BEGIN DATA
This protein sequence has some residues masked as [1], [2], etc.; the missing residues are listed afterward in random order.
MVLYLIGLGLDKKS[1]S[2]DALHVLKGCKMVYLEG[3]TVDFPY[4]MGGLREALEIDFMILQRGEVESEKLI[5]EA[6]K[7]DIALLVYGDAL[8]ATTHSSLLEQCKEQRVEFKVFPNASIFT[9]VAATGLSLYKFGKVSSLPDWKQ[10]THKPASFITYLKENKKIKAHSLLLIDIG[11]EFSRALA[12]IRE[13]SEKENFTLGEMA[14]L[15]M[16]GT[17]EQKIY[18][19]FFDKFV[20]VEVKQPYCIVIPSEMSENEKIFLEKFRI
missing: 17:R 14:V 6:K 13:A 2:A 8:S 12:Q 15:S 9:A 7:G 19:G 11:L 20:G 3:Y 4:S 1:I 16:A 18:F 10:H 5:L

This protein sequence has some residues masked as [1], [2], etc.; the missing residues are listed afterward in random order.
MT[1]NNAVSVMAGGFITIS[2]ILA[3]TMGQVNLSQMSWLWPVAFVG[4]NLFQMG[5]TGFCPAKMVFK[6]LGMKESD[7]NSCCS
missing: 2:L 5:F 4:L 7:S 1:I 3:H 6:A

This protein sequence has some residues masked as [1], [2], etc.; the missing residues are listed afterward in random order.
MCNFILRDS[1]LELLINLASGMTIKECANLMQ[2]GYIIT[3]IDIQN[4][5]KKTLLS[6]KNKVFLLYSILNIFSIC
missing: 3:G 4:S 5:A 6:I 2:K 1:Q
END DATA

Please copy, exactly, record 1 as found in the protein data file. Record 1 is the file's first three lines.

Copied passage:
This protein sequence has some residues masked as [1], [2], etc.; the missing residues are listed afterward in random order.
MVLYLIGLGLDKKS[1]S[2]DALHVLKGCKMVYLEG[3]TVDFPY[4]MGGLREALEIDFMILQRGEVESEKLI[5]EA[6]K[7]DIALLVYGDAL[8]ATTHSSLLEQCKEQRVEFKVFPNASIFT[9]VAATGLSLYKFGKVSSLPDWKQ[10]THKPASFITYLKENKKIKAHSLLLIDIG[11]EFSRALA[12]IRE[13]SEKENFTLGEMA[14]L[15]M[16]GT[17]EQKIY[18][19]FFDKFV[20]VEVKQPYCIVIPSEMSENEKIFLEKFRI
missing: 17:R 14:V 6:K 13:A 2:A 8:S 12:Q 15:S 9:A 7:G 19:G 11:L 20:G 3:Y 4:S 1:I 16:A 18:F 10:H 5:L